Exhibit opens Sept. 6 in Wofford’s Martha Cloud Chapman Gallery
SPARTANBURG, S.C. – It is certainly true that art is in the eye of the beholder, but it is even truer that art is in the eye of the artist.
That has never been more apparent than in the images filtered through Isabel Forbes’ mind and onto the canvas of the 20 oil paintings that go on display at Wofford College’s Martha Cloud Chapman Gallery on Sept. 6. The gallery is located in the Campus Life Building.
The subjects of the paintings are scenes that people in Spartanburg drive by daily, often without giving them a second thought because they are so familiar.
Ike’s, the Nu-Way Lounge, Simple Simon, Blues Boulevard, Krispy Kreme, the Skillet. All of these facades are woven into the fabric that makes up Spartanburg, but they hardly scream “art” to the casual passer-by.
The artist’s eye that Forbes has focused on these scenes has elevated them above the ordinary and captured moments in time. “The subject of my paintings is not primarily buildings and these other objects,” the artist says of the commonplace images she has chosen for her work, “but rather the composition and contrasting elements of light and dark, complementary colors and negative space.”
What first attracts Forbes to a subject is the underlying design, but that design is made more vivid by associations, by the personal stories that bring the subject to life. “I sure love when I hear some really heartfelt stories associated with the places I paint,” Forbes says of her paintings that lead people to reminisce and become nostalgic.
While she was working on one of the paintings for the Wofford exhibit, an old mill house in Drayton, someone dropped by her studio to see her work. The visitor recognized the house as a home she used to deliver Mobile Meals to years ago, Forbes recalls. “Every time she passed by the house, she said, she would say, ‘God bless Lila Lou.’” Forbes had been searching for a title for the piece, and she’d found it.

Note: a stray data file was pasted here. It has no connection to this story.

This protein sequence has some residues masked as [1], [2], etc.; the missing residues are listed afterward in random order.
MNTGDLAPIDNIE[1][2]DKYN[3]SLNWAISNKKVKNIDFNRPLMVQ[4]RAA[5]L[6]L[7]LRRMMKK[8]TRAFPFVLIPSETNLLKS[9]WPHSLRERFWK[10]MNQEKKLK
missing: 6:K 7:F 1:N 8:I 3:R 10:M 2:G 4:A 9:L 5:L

The artist, who grew up in Spartanburg, is no stranger to Wofford College. She developed her interest in art as a student in Spartanburg School District Seven, studying under mentors MacArthur Goodwin and Betty Bramlett. After graduating from Spartanburg High School, she enrolled in the Ringling College of Art in Sarasota, Florida, but while working toward her Bachelor of Fine Arts there, she returned to Spartanburg each summer to take academic courses at Wofford.
Even after she graduated and began her career as a professional artist in Florida, she was drawn to the familiar scenes from her youth. Those are the scenes that captured in her paintings.
Oakley Coburn, dean of Sandor Teszler Library and director of cultural events at Wofford, was immediately taken with Forbes’ paintings of recognizable Spartanburg landmarks. “When we began discussing the exhibition, I asked for urban landscapes that might teach our students, in particular, about the local region and let them see it through an artist’s vision,” he says, noting that the impact of the images is enhanced by the fact that the paintings are of things that people don’t usually consider beautiful.
“We don't always think of doughnut shops, lunch counters or railroad crossings as beautiful things, but in the hands of an artist these humble images come alive and resonate with the viewer.”
Coburn likens Forbes’ realistic, carefully constructed paintings to those of noted American painter Edward Hopper. “Isabel Forbes finds beauty in the urban landscape of Spartanburg, but doesn't romanticize, and paints it with an unflinching eye for truth as well.”
Though it’s hard for Forbes to show favoritism to one of her own works, she does admit to having a favorite painting in the exhibit, “Rainy Night, Krispy Kreme.” Of all her work, the painting of the abandoned Krispy Kreme on Church Street, located hauntingly across the street from the gleaming new Krispy Kreme, is the one that has elicted the most childhood stories from those who see it. It’s those stories that help make this painting special for the artist.
She also has a special fondness for a recently completed painting of the grain silos on Daniel Morgan Avenue. Shortly after she painted the scene, demolition of the silos began to make way for Spartanburg’s Grain District. Capturing images that are rapidly disappearing preserves history for generations to come, and with those images reside the stories.
A public reception for the exhibit will be held on Thursday, Sept. 9, from 4:30 to 6:30 p.m. The exhibit continues through Oct. 31.
- By Beverly Knight